Once I was a clever boy learning the arts of Oxford... is a quotation from the verses written by Bishop Richard Fleming (c.1385-1431) for his tomb in Lincoln Cathedral. Fleming, the founder of Lincoln College in Oxford, is the subject of my research for a D. Phil., and, like me, a son of the West Riding. I have remarked in the past that I have a deeply meaningful on-going relationship with a dead fifteenth century bishop... it was Fleming who, in effect, enabled me to come to Oxford and to learn its arts, and for that I am immensely grateful.

Saturday, 30 January 2021

The remembrance of King Charles I

I am not the only Oxford-based blogger to mark today’s anniversary of the death of King Charles I. Two others, both of them friends of mine, have posted on the theme, and I am sure that will not mind me sharing their reflections.

Tony Morris blogs about Oxford and its history, and in his post he looks at surviving links to the time when the King, the part of Parliament loyal to him, his residual Court, Army and Mint were based in Oxford as well as a physical survival from the trial in Westminster Hall which survives in the Ashmolean Museum. His post can be seen at https://morrisoxford.co.uk/bradshaws-hat/

Fr Hunwicke has two posts that relate to the Royal Martyr. The first, from yesterday, is about a much happier time in the King’s life when he and his Queen were starting their family and the celebrations that marked the birth of the future King Charles II in 1630. It can be read at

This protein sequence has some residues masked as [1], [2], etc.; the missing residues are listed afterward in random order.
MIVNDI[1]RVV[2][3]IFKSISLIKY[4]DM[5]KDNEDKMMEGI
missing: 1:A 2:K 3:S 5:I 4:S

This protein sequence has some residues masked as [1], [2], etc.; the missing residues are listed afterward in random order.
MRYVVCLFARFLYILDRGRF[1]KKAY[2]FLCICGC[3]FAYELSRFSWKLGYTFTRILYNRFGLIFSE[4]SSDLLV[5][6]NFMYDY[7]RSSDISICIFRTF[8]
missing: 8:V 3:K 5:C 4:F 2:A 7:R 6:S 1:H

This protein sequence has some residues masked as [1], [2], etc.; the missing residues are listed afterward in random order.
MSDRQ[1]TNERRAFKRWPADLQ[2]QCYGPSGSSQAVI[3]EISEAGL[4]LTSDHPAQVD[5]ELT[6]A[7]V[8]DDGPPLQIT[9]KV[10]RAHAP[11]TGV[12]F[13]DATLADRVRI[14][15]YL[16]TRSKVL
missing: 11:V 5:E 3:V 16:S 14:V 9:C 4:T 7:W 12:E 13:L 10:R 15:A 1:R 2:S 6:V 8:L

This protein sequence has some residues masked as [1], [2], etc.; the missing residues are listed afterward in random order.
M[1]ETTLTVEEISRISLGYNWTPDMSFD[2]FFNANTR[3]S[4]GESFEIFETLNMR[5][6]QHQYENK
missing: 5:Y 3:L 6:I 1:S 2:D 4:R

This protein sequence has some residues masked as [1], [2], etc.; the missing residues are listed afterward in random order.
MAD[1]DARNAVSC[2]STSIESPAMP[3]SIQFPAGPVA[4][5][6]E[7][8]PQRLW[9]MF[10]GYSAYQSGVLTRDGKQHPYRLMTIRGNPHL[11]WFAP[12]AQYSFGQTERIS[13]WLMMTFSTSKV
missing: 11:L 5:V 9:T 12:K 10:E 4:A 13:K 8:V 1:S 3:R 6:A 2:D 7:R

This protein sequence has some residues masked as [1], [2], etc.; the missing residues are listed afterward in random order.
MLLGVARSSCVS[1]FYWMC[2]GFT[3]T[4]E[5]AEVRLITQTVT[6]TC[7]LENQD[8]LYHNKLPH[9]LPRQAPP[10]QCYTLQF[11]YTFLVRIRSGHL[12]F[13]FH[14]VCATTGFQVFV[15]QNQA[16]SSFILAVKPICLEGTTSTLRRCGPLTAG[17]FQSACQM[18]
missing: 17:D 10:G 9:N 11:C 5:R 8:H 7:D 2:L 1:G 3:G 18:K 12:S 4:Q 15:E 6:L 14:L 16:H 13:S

Fr John has a much more extensive and expansive post today which looks at devotion to ‘blessed Charles the Martyr’ through the prism of the Ordinariate. This is a reissue of a post he wrote in 2014 and which continues to provide food for reflection and devotion. It blends a breadth of spirituality and of history with a strong sense of place and a typically distinctive voice. In so doing he draws out something that academic historians have stressed for a while but which has percolated but little to the man or woman in the street, in the newspaper offices and in the broadcasting studio, that is that the English, Scottish and Irish Civil Wars of the era were as much as anything religious wars. The politics and constitutional claims were a way of securing a religious position against opponents.

The post can be viewed, together with comments at blessed Charles Stuart ... and a Beatification ...

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